Lot 30. An antique multi-gem pendant brooch, by Frédéric Boucheron, circa 1890. Estimate USD 40,000 - USD 60,000. © Christie’s Images Limited 2018
Designed as an old and rose-cut diamond ribbon-bow, suspending a floral bouquet of variously-cut sapphires, rubies, emeralds and an old-cut yellow diamond, to the pear-shaped faceted emerald, enhanced by three briolette-cut diamond drops, circa 1890, 3 1/2 ins., with French assay marks for 18k gold. Signed F. Boucheron for Frédéric Boucheron, Paris, with maker's mark.
Frédéric Boucheron was born into a family of merchant drapers, however, from a young age he found jewelry to be his true passion. At fourteen, he acted as an apprentice under Jules Chaise, a notable jeweler whom his father was acquainted with. From observing Chaise’s work, to later taking a position on the sales floor of the well-known jewelry store Tixier-Deschamps, Boucheron developed a strong skills set and an appetite for the jewelry business.
It was a difficult start for Frédéric Boucheron when he decided to strike out on his own. Due to financial restraints, he knew he could not initially invest in large expensive stones to feature in his creations. Instead, Boucheron used his talent as a jeweler to design pieces that highlighted materials that he could afford. He worked diligently to build an inventory and never compromised on quality.
As a skilled metalworker, Boucheron set precious stones into beautifully woven gold designs of lace and ribbon. He quickly developed a unique style and a reputation as a reliable precious stone expert and craftsman. By 1858, he opened his first jewelry salon at the Palais Royal. Boucheron also began to exhibit in many international expositions, including the 1876 Philadelphia Centennial, the 1893 World’s Colombian Exposition in Chicago and the 1889 and 1900 Expositions Universelles in Paris. Through his great success at these exhibitions, as well as his storefront’s prominent location in the Palais Royal, Boucheron caught the eye of the most prominent European families. These relationships helped establish his firm’s impressive and enduring significance.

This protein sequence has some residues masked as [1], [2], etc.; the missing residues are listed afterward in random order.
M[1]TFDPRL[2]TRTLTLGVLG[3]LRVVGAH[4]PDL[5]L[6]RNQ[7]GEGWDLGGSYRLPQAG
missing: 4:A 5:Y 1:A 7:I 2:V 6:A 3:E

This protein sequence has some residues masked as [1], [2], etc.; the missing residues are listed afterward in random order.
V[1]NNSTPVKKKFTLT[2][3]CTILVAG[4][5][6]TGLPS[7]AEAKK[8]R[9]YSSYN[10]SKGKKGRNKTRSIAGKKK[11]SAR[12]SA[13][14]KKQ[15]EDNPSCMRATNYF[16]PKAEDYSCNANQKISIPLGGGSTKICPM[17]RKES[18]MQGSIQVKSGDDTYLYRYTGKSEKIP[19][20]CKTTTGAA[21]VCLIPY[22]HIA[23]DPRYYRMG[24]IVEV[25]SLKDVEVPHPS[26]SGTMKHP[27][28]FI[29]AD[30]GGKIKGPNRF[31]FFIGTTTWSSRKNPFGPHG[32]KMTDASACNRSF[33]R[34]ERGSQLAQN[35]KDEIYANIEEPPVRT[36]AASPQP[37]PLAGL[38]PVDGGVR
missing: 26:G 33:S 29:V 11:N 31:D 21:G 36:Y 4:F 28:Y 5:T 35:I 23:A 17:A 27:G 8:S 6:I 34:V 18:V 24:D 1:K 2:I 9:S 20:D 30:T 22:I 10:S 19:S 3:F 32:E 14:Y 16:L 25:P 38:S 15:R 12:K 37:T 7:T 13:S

In 1887, in an attempt to subdue the fear of a return to royalist power, the French Crown Jewels were auctioned to the public. Frédéric Boucheron attended the sale where he acquired over thirty significant diamonds. The success of these publically acquired purchases greatly increased the demand of goods from his workshop. In 1893, the firm moved to a larger location in the Place Vendȏme in order to accommodate the rapidly growing list of clientele.
Frédéric Boucheron died in 1902. His company was passed on to his children who maintained the high standards and refined craftsmanship that was of utmost importance to their father. Over the following decades the firm established boutiques around the world. Today, Boucheron has over thirty international store fronts, continuing to supply jewelry and precious stones to the world’s elite, including the most recognized royal families.
Though the firm has been operating since 1858, Frédéric Boucheron’s original designs only capture a fraction of the house’s history. Lot 30 is an exceptional example by the founder himself. The pendant-brooch combines a sizeable faceted emerald, suspended from a variety of diamonds, colored diamonds and other variously-shaped precious stones. To find a piece with Frédéric Boucheron’s signature, in such incredible condition, is a rare feat and a key addition to any jewelry collector’s assemblage.
Christie's. Magnificent Jewels, New York, 17 April 2018